Today is the first day of the Best Picture Showcase. I will be updating posts on the Kirkham A Movie A Day Facebook Page, and later will transfer them here. If you want the live updates, just go to Facebook. Looking forward to a great day.
OK, I had a little trouble here. There was a post about the first two films we saw but when I went to update, I accidentally posted an earlier draft and wiped out my comments.
So here are some insights on the movies we saw today. A little later than I had hoped for, but worth talking about nonetheless.
I had been warned that the movie was bleak and that it was claustrophobic. It is after all about two old people in their apartment facing death. No spoiler here because the very first scene reveals that the wife Anne is dead in her bed. The film chronicles the sudden decline and painful process of coping with a debilitating illness while still maintaining the love and dignity that a partner of many years deserves. I found it much more interesting than I had expected. There were some light touches here and there, the kinds of daily moments that all of us have that make a hard day bearable.
The dialogue is all in French, and there is basically no film score. Music does play a part in the story but it is not used in background, it is integrated as a small part of the events that take place. One blog I read said that it is not a movie, in large part because nothing happens. It is very deliberate in it’s pace, but there are small events chronicled and the characters do go through an arc of developing changes. My friend Anne sat next to me and there were two moments where she jumped and grabbed my arm in alarm. That is not a movie that has no drama in it.
Having been married to my wife for thirty two years, I understand how complex the emotions were for the two people involved. Sometimes we are at our best, but it does not take long for us to be at our worst either. The two lead actors in this are amazing. The story is small and slow and mostly painful, but it is also filled with the kind of love that is deep and abiding. May we all make it to the end with this kind of courage and devotion.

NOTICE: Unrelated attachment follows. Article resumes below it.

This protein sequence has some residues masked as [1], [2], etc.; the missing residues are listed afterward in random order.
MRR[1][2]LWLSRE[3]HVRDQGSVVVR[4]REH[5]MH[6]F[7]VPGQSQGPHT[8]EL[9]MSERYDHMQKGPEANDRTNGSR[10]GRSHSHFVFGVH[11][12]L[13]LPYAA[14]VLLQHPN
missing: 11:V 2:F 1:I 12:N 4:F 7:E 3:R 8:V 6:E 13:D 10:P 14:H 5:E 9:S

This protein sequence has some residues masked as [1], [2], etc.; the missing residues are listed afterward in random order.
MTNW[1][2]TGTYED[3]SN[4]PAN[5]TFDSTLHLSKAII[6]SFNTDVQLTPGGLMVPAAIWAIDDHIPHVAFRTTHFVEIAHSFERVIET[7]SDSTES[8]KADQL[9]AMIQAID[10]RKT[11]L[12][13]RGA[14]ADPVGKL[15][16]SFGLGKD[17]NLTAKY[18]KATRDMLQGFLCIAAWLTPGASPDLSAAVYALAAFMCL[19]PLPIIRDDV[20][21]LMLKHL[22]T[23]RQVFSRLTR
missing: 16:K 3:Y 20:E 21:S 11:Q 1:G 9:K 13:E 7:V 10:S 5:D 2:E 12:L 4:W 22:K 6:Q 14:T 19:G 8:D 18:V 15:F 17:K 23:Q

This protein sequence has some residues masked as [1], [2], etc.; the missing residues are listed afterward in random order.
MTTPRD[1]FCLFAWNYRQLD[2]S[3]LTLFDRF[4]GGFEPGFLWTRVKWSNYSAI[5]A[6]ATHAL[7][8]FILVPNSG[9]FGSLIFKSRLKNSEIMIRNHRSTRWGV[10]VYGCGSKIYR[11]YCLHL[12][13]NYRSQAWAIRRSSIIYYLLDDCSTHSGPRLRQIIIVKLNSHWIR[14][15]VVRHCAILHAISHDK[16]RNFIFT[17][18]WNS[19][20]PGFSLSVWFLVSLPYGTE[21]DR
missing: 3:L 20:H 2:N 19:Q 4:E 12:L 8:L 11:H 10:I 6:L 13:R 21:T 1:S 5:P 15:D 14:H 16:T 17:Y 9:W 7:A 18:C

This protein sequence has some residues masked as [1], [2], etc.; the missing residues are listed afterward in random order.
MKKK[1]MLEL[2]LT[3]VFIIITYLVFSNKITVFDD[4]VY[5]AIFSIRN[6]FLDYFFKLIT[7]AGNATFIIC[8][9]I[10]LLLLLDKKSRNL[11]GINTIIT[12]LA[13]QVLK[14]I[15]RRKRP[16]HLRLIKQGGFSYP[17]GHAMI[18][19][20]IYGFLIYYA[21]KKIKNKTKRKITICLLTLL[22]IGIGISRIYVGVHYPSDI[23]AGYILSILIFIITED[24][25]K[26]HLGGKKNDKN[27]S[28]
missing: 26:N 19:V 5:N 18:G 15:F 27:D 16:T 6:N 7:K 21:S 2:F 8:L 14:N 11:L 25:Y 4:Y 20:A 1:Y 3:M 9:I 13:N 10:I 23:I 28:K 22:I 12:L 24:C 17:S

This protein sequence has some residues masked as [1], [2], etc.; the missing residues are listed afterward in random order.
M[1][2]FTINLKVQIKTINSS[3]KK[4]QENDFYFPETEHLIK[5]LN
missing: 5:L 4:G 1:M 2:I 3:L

I have already written about this film but I do have a couple of minor modifications. I found the music still quite good, and the main songs are often excellent. The problem with the singing transitions and lack of tunefulness continues. Anne Hathaway will deserve her award, she has the two most moving moments in the film. I thought Hugh Jackman did himself credit and the last sequence where he reconciles his love with having touched the face of God, brought the tears that I had missed the first time around.
I think for a neophyte like me, the immersion into the story the first time, with it’s talk singing transitions was a bit overwhelming. I still see flaws and it almost certainly works better as a stage show. On stage the pace would break for scene changes and applause. The big moments would feel more like they were earned rather than dumped on us. The film tries to overpower continuously, and the camera work is much to busy and excessively close.
This continues to be the favorite for the Academy Award and it was my favorite from the moment I saw it. Nothing has changed for me. The tension starts right away, you are plunged into a world of terror masquerading as a people’s revolution, and nothing ever feels safe. I will add a couple of comments on issues that I did not discuss before. I was provoked to laughter when watching the Iranian Foreign Minister criticizing the Canadians for their supposed breach of International Law. That actually happened while the Iranians were holding the hostages. I also liked the authenticity of the era even more when I remembered that the Warner Brother’s logo at the start of the film was the 1979 era design. It was a clever little touch that I’m not sure everyone noticed.
The brave part of this film making is to actually acknowledge that our people there were just doing their jobs. Many of them despised the Shah also, but what they got in his place is not much better and in so many ways worse. The C.I.A. are the good guys in this story, and we get some Hollywood history to boot. One of my wife’s friends thinks this is really just a TV movie. I’d like to subscribe to the programming she must be seeing, because this is top notch film work by everyone involved.
Quentin Tarantino makes movie for people who like movies more than films. Yet there is also an aspect to the movies he makes that raises them to art status. This revisionist western, that attacks the easy target of slavery, does so with gusto and outrageous violence. There is so much to laugh at in the film, you might sometimes miss the stern rebuke our ancestors receive for allowing this institution to thrive anywhere in the U.S.
This made my list of the best films of the year but it is not necessarily Tarantino’s best film. The three leads are all excellent but once again I suspect that Christoph Waltz has stolen the show. His bounty hunting dentist, with a clearer grasp of English than all the Americans he interacts with, is a character to treasure in your movie going memory. Django gets the big shootout, but Dr. King Schultz has all the best lines.